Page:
Study links consistent exercise and cognition
By Abbie Kouzmanoff, The Dartmouth Staff
Published on Thursday, May 24, 2012
While exercise has long been linked to physical health, research conducted by psychology professor David Bucci and his team found that it may also benefit mental health. Routine exercise, even in low doses, can improve cognitive function and individuals’ general mood, researchers found.
Results of the study, titled “Differential Effects of Acute and Regular Physical Exercise on Cognition and Affect,” demonstrated that exercise improved cognitive function in those who exercised regularly, but especially in those who also exercised on the day of testing, according to researcher Michelle Van Tieghem ’12. Some individuals also possess genetic dispositions that influence their response to exercise, the research found.
“It’s a really interesting result because it shows that some people might be more inclined to exercise to improve their cognitive abilities, and for others it doesn’t affect them as much,” Van Tieghem said.
In collaboration with psychology professor Paul Whalen, Bucci asked sedentary Dartmouth students to exercise regularly for four weeks and then fill out a series of cognitive and anxiety surveys.
For mood and anxiety issues, research indicates the regularity, rather than the intensity, of exercise is the key factor in improving mood and anxiety, and that it may take some time for the benefits to manifest themselves, according to student researcher and co-author Michael Hopkins GR ’11.
The research, published in the journal Neuroscience, found that guidelines to improve cardiovascular health may be much more demanding than those required to improve mental function, according to Hopkins.
Walking for a total of only 30 minutes every other day for four months was sufficient to produce a measurable improvement in cognition and mood, he said.
“I thought that was really good news for people because I think a lot of times, the idea of going to the gym and becoming a regular exerciser is very daunting,” Hopkins said.
Results showed that only exercising on the day of testing, however, was not sufficient, according to Bucci.
“Probably some aerobic physical activity each day is the way to go,” he said.
Whalen said he was surprised to find that exercising the day of testing was also vital for enhanced performance.
“You would think if you’ve exercised for four weeks whether you exercise that day or not shouldn’t determine whether you see a benefit, so that’s the stuff we’ll follow up on,” Whalen said.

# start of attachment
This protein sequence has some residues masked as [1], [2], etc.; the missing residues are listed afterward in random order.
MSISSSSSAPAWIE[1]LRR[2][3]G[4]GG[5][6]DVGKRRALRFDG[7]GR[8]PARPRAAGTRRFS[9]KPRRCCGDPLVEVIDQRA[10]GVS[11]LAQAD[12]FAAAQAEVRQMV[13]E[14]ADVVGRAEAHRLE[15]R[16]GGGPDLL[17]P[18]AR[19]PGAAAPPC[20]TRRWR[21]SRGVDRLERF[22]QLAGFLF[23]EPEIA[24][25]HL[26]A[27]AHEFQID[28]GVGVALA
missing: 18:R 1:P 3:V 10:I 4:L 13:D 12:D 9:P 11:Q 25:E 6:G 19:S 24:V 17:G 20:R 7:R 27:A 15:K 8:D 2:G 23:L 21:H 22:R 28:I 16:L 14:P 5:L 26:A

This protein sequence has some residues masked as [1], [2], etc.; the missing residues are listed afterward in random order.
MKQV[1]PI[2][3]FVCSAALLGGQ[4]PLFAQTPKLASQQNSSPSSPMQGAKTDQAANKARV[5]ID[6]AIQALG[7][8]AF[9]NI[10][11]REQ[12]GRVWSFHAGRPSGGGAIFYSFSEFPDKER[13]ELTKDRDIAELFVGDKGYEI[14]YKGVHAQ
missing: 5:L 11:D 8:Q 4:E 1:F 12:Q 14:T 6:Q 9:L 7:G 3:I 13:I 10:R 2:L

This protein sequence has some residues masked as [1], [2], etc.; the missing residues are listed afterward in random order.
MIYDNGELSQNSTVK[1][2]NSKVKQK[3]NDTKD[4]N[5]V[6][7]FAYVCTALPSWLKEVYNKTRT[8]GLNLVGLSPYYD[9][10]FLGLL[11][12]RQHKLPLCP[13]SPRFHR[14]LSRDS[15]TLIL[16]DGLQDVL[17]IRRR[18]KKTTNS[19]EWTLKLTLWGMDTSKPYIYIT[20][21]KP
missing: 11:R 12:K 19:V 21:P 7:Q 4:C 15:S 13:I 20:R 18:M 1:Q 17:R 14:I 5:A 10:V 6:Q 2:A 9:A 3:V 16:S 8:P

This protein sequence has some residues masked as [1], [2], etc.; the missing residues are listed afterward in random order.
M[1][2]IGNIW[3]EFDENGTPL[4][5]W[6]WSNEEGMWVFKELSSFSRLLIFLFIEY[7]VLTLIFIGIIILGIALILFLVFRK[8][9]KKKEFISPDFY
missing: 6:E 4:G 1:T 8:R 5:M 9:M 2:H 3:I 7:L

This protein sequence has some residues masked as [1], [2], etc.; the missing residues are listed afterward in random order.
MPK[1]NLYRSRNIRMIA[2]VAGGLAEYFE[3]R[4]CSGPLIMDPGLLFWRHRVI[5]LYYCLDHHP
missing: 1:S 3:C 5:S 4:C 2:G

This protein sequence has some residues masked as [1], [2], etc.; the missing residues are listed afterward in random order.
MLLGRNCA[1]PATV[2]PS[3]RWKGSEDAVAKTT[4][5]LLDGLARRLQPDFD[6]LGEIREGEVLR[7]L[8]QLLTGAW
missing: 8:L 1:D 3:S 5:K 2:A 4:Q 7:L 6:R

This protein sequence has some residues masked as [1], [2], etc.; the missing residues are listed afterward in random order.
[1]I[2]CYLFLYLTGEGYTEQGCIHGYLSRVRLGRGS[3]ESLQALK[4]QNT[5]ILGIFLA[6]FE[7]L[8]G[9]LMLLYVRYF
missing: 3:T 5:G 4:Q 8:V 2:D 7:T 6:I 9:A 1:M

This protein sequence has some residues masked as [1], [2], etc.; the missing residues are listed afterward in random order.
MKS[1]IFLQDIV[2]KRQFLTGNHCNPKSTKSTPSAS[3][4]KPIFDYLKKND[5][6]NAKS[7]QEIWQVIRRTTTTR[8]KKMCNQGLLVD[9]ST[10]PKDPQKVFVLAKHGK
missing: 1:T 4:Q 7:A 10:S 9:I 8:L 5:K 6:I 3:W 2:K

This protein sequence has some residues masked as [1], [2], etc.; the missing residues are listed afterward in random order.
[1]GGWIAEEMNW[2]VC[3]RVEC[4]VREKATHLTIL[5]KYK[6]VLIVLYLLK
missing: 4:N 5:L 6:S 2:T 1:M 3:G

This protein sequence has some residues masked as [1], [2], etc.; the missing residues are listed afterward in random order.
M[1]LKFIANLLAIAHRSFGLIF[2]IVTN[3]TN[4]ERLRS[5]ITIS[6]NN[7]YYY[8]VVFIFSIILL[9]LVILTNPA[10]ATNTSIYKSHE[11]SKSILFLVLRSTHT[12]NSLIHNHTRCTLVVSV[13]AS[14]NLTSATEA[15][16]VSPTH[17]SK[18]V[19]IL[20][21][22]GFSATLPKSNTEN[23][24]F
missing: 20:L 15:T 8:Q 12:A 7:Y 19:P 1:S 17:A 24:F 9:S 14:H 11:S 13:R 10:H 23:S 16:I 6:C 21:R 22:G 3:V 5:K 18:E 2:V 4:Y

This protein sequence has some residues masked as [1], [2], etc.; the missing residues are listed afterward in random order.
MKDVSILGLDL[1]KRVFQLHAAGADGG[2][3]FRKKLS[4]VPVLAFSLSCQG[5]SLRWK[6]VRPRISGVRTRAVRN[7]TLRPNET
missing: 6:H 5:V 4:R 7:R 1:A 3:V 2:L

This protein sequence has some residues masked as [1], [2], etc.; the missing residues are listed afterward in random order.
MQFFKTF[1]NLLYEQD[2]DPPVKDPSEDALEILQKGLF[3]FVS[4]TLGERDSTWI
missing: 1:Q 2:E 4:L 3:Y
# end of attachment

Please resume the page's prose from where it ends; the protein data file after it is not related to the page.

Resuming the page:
Thus far, research is not extensive enough to establish a systematic or structured exercise program based on the results, Bucci said. It remains unclear how much, for how long and at what time exercise is best carried out.
The study is one of the first to use exercise as a manipulated variable instead of as a constant factor taken into consideration at the end of research, Bucci said.
“Ours is one of the first to look at exercise in a prospective fashion, not just retrospective, and to head-to-head compare the effects of regular exercise to just an acute single bout,” he said.
Hopkins said he hopes more specific exercise parameters will be determined in the future, which will allow the findings to have a tangible impact, particularly for students.
“Everybody knows exercise is healthy, but it turns out that what we’re learning is that exercising can actually help you do better on tests, so that’s something to think about when you’re weighing your decisions over the course of the day and week,” Hopkins said. “You cannot only do yourself a favor physically by going to the gym, but you can also be helping your GPA.”
Because many Dartmouth students live an active lifestyle, the research reaffirms that students’ activities are aiding their schoolwork, Van Tieghem said.
Bucci said he undertook the study following his recent work on the link between exercise and memory in subjects with attention deficit hyperactivity disorder. After considering the effects of regular exercise in rats, Bucci said that researchers decided to apply this study to Dartmouth undergraduate students.
Hannah Iaccarino ’12, a researcher in Bucci’s lab, described the professor as a model scientist and mentor.
“He’s hands on and will come down to the lab and help us when we need it, but he lets us take on our own projects and really take on ownership of the science we’re doing,” Iaccarino said.